Biden is internet hosting the main GOP Democratic leaders in Congress as he seeks widespread floor for his grandiose plans
(L-R) House Minority Leader Kevin McCarthy, Senate Minority Leader Mitch McConnell, Vice President Kamala Harris, President Joe Biden and House Speaker Nancy Pelosi meet in the Oval Office of the White House in Washington, DC on May 12, 2021. The government says President Biden hopes to find common ground in his meeting with the leaders of Congress.
Doug Mills | Pool | Getty Images
WASHINGTON – President Joe Biden met the Democratic and Republican leaders of both Houses of Congress at the White House on Wednesday, the first time in his presidency that Biden has met personally with the so-called Big Four.
On the Democratic side, Senate Majority Leader Chuck Schumer of New York and House Speaker Nancy Pelosi of California attended, while Republicans were represented by Senate Minority Leader Mitch McConnell of Kentucky and House Minority Leader Kevin McCarthy from California. Vice President Kamala Harris also attended the meeting, which was held in the Oval Office.
"When I ran, I said I wasn't going to be a Democratic President, I was going to be a President for all Americans. And the bottom line is we'll see if we can reach consensus on a compromise," Biden said at the beginning.
"We're going to talk a lot about infrastructure today. And whether there is a way we can compromise that does the work of the people and is within the limits of everyone's approval," he said.
President Joe Biden snaps his fingers as he answers a reporter's question during a meeting with congressional officials in the Oval Office of the White House on Wednesday, May 12, 2021 in Washington.
Evan Vucci | AP
After the meeting, McCarthy and McConnell spoke briefly to reporters.
McConnell said that almost all of the talks with the president have centered on infrastructure and that "there is a bipartisan desire to get a result". But he added that the two sides must first "define what infrastructure is".
The first part of Biden's two-part domestic policy agenda is the US $ 2.3 trillion employment plan, which targets a wide range of infrastructure spending spanning both traditional projects like roads and more advanced endeavors like expanding broadband.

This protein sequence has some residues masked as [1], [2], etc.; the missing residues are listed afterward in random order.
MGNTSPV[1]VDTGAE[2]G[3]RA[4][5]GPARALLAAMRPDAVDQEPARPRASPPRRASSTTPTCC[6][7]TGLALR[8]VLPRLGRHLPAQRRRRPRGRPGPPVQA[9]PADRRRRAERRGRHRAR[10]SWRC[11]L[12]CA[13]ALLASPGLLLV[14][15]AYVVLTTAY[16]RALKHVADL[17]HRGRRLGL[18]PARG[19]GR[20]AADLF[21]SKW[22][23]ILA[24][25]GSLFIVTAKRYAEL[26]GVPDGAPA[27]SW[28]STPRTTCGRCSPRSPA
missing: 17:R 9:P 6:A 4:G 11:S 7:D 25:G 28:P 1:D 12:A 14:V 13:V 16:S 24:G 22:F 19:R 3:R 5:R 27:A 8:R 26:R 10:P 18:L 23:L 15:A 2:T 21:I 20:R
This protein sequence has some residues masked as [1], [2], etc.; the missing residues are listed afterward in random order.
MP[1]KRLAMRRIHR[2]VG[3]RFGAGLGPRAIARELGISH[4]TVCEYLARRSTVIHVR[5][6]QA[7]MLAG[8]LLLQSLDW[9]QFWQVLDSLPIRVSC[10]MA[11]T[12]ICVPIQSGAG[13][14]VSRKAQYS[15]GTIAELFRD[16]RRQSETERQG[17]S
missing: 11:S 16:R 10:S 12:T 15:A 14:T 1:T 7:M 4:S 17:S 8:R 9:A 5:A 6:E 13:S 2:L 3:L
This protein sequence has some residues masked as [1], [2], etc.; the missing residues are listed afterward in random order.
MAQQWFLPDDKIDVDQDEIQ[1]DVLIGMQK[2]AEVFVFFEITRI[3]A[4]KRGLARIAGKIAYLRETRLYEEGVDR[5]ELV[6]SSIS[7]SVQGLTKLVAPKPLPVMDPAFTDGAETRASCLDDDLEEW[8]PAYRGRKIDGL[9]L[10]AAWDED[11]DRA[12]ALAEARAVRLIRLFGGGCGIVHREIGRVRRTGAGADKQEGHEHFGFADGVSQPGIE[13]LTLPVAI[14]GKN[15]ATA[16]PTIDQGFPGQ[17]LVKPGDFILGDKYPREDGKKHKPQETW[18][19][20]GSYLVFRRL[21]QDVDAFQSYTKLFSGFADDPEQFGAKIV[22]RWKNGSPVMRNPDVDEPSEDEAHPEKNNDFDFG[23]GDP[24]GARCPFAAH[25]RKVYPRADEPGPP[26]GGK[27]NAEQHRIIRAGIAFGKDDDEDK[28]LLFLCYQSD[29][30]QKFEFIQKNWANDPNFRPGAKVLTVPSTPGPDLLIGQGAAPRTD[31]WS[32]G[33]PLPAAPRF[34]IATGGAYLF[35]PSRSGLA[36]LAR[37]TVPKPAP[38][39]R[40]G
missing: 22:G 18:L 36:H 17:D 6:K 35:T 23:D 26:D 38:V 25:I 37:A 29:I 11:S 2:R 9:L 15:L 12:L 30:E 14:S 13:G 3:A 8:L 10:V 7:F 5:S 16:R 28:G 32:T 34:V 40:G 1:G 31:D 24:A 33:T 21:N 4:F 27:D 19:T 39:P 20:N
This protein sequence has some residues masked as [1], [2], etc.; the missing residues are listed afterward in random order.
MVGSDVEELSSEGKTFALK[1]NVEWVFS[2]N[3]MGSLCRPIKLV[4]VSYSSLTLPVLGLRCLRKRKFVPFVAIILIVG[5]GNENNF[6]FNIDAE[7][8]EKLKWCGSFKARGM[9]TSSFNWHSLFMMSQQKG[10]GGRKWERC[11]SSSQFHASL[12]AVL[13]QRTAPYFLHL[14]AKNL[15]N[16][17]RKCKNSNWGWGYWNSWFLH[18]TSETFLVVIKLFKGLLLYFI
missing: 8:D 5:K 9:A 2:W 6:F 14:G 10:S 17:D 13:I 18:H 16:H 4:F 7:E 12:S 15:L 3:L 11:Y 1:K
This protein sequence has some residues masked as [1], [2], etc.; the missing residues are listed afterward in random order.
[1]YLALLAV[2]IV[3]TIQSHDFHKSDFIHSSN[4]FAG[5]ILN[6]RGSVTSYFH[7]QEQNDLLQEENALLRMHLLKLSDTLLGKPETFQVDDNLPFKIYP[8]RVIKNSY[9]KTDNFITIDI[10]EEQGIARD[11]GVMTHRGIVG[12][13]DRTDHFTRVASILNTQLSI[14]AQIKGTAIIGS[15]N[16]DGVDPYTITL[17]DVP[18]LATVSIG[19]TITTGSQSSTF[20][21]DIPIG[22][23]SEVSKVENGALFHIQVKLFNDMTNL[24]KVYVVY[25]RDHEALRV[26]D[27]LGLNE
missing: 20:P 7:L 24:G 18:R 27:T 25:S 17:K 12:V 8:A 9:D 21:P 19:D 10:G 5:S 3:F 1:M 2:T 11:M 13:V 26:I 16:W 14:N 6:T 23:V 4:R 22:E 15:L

Republicans have protested Biden's plan to classify projects such as expanded broadband and electric vehicle charging stations as "infrastructure".
McConnell also reiterated the GOP's red line in raising the corporate tax rate, which was lowered in 2017 under then-President Donald Trump to fund one of Biden's proposals.
"We're not interested in reopening the 2017 tax laws. We both made that clear with the president. This is our red line," McConnell said. "This discussion … does not include the review of the 2017 tax bill."
The second part of Biden's agenda is the $ 1.8 trillion plan for American families, which will fund four more years of free universal education, subsidize childcare for middle-class families, and expand paid family vacations and tax credits for Provides children.
During his presidential campaign, Biden promised to reach down the aisle and find areas of consensus between the two parties, which he believed would help repair the deeply divided nation.
Republicans say, however, that Biden can only hope to gain bipartisan support for part of his legislative agenda by reducing his infrastructure plan to less than half its current size and not funding it with corporate tax hikes, as Biden suggests. but with usage fees for drivers and transit drivers.
As far as the family and childcare plan is concerned, few, if any, potential areas of tradeoff have emerged to date.
Biden is also looking for similarities with a broken Republican Party, which further complicates the political calculation.
Wednesday's meeting came just hours after House Republicans expelled MP Liz Cheney, Wyo., From her position as chair of the GOP conference for refusing to accept former President Donald Trump's lie, that the 2020 elections had been rigged.
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